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Are You Hearing Shark Music?

Photograph by Getty Images

If you’ve heard Dan speak, you may have seen him introduce the concept of shark music. Here’s how he explains the idea:

First, I ask the audience to monitor the response of their bodies and minds as I show them a thirty-second video.* On the screen, the audience sees what appears to be a beautiful forest. From the point of view of the person holding the camera, the audience sees a rustic trail and moves down that path toward a beautiful ocean. All the while, calm, classical-sounding piano music plays, communicating a sense of peace and serenity in an idyllic environment.

I then stop the video and ask the audience to watch it again, explaining that I’m going to show them the exact same video, but this time different music will play in the background. The audience then sees the same images—the forest, the rustic trail, the ocean. But the soundtrack this time is dark and menacing. It’s like the famous theme music from the movie Jaws, and it completely colors the way the scene is perceived. The peaceful scene now looks threatening—who knows what might jump out?—and the path leads somewhere we’re pretty sure we don’t want to go. There’s no telling what we’ll find in the water at the end of the trail; based on the music, it’s likely a shark. But despite our fear, the camera continues to approach the water.

The exact same images, but as the audience discovers, the experience drastically changes with different background music. One soundtrack leads to peace and serenity, the other to fear and dread.

It's the same when we interact with our children. We have to pay attention to our background music. “Shark music” takes us out of the present moment, causing us to practice fear-based parenting. Our attention is on whatever we are feeling reactive about. We worry about what’s coming in the future, or sometimes we respond to something from the past. When we do so, we miss what's actually happening in the moment—what our children really need, and what they're actually communicating. As a result, we don’t give them our best. Shark music, in other words, keeps us from parenting this individual child, in this individual moment.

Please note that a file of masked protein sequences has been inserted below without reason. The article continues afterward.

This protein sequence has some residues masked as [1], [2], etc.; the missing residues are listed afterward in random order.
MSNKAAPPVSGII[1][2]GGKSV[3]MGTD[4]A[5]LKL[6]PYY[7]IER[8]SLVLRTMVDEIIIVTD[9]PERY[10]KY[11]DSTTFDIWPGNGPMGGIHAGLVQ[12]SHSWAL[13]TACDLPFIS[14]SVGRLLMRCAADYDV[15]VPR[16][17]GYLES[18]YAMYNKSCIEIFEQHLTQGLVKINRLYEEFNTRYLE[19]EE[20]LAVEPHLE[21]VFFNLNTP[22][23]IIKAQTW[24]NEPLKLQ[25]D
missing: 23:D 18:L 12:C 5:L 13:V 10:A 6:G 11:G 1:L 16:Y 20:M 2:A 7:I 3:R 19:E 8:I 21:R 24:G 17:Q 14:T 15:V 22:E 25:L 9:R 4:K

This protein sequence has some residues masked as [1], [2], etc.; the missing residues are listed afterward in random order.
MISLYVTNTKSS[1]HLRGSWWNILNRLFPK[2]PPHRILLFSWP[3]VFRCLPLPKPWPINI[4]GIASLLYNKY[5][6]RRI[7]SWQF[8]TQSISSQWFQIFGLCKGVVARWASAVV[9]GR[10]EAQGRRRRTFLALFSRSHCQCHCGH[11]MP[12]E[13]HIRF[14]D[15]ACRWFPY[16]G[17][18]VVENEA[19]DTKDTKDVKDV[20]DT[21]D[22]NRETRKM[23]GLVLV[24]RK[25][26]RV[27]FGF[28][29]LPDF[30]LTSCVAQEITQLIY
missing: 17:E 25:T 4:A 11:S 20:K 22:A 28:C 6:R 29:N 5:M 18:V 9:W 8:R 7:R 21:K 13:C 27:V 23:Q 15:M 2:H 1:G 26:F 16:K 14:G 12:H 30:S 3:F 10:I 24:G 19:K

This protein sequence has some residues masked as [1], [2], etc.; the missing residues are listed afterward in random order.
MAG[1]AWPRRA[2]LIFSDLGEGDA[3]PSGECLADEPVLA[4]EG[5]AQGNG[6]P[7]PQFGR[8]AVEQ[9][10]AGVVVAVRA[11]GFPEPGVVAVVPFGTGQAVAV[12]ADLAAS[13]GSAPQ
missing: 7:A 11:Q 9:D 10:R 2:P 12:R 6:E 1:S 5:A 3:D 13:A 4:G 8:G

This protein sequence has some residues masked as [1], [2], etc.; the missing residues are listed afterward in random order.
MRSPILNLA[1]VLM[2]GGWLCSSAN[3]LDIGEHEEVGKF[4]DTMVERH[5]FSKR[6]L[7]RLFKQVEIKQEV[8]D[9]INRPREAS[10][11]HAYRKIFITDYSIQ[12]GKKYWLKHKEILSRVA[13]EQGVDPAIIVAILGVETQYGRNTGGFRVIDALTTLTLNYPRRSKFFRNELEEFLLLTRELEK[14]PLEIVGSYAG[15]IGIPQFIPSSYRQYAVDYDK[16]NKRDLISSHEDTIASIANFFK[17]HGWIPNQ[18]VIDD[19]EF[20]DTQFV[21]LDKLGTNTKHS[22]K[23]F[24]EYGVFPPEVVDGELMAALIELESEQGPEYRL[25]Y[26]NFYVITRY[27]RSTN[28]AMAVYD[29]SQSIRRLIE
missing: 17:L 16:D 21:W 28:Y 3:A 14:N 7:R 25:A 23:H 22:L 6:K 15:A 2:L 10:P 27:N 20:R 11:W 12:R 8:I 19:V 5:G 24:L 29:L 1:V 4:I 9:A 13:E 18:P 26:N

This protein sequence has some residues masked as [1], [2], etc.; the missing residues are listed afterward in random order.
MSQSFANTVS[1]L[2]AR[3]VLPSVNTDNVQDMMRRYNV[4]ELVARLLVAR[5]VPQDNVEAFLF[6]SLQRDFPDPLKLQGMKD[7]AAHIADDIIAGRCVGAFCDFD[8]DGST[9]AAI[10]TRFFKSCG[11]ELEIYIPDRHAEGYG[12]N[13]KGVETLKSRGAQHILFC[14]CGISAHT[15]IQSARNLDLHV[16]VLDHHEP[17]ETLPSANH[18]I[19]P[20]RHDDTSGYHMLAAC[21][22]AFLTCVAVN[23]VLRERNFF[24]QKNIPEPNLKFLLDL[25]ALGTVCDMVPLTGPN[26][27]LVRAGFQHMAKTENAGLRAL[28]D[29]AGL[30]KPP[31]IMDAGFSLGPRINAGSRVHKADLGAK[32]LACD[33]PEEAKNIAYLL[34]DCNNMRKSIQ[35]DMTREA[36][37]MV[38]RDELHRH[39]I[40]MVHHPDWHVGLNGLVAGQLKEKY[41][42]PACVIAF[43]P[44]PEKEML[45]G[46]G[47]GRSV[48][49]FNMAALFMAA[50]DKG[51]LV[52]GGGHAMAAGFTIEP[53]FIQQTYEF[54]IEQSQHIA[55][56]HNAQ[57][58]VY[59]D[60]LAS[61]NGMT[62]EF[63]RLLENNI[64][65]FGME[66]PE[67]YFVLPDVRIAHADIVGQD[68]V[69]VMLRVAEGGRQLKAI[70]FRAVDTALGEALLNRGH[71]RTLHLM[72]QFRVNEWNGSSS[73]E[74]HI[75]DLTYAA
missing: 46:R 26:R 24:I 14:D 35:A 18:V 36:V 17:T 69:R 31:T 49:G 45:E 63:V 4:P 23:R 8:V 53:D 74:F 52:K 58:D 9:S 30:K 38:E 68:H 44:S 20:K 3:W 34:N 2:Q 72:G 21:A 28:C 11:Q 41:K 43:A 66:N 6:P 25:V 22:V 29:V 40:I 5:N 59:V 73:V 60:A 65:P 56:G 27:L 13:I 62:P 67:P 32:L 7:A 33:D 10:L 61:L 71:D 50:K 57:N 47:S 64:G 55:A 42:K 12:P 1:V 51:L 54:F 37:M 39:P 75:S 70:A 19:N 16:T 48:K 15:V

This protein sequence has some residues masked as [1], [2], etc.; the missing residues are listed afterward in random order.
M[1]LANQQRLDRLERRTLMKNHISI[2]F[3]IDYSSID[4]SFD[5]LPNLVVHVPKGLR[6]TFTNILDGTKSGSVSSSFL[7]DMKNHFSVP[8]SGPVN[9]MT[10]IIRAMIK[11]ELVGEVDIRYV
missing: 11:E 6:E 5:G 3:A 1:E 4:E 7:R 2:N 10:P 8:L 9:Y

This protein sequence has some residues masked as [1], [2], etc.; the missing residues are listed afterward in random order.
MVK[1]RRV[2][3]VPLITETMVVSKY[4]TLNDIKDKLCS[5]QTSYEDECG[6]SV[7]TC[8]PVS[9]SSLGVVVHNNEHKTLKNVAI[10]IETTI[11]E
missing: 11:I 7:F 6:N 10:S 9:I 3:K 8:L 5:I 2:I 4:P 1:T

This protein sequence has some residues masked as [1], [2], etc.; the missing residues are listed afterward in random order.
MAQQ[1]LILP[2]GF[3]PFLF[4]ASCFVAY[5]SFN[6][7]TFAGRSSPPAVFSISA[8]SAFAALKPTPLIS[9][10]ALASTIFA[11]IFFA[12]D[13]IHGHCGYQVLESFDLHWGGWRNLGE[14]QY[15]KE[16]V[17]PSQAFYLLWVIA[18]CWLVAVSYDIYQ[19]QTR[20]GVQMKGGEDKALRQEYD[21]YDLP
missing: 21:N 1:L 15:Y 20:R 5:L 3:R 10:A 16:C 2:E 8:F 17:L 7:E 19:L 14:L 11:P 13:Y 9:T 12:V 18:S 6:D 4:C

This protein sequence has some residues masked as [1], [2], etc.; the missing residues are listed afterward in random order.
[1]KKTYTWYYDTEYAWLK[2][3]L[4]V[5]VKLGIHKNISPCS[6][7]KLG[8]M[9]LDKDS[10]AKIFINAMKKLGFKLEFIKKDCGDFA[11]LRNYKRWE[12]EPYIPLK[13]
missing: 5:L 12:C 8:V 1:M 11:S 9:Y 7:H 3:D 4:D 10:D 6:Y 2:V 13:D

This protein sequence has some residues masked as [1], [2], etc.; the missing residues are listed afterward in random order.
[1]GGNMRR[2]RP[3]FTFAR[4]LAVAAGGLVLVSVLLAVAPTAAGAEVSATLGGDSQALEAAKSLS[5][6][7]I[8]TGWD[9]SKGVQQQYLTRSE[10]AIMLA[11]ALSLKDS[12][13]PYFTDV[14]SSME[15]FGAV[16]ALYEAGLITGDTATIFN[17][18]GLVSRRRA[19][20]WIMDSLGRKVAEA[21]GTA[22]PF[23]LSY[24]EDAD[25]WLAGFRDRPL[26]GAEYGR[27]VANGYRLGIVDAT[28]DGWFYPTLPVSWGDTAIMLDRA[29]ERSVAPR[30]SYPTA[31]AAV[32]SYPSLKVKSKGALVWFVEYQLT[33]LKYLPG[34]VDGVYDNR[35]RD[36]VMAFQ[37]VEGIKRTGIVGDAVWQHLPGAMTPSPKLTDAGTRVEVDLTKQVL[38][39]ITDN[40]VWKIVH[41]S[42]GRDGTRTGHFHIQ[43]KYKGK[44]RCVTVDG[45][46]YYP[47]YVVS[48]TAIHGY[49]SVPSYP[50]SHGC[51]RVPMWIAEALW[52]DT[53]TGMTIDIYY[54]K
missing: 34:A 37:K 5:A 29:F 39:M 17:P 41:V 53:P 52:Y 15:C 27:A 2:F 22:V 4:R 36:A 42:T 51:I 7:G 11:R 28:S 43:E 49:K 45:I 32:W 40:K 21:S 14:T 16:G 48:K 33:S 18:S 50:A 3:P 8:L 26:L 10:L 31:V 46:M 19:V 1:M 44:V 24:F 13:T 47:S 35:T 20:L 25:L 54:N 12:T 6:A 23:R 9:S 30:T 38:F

Before you know it, your adorable ten-year-old has become a homeless woman pushing a shopping cart towards a cardboard box where she lives under the bridge down by the river—all because she got mixed up about which way the "greater than" symbol points.

For instance, imagine that your fifth-grader comes home with her first progress report that shows that, since she was sick and missed a couple of days of class, her math average is lower than you'd expect. Without shark music playing in the background you might just chalk this up to the absences, or to the more difficult subject matter in fifth grade. You'd take steps to make sure she understands the material now, and you might or might not decide to visit with her teacher. In other words, you'd approach the situation from a calm and rational perspective.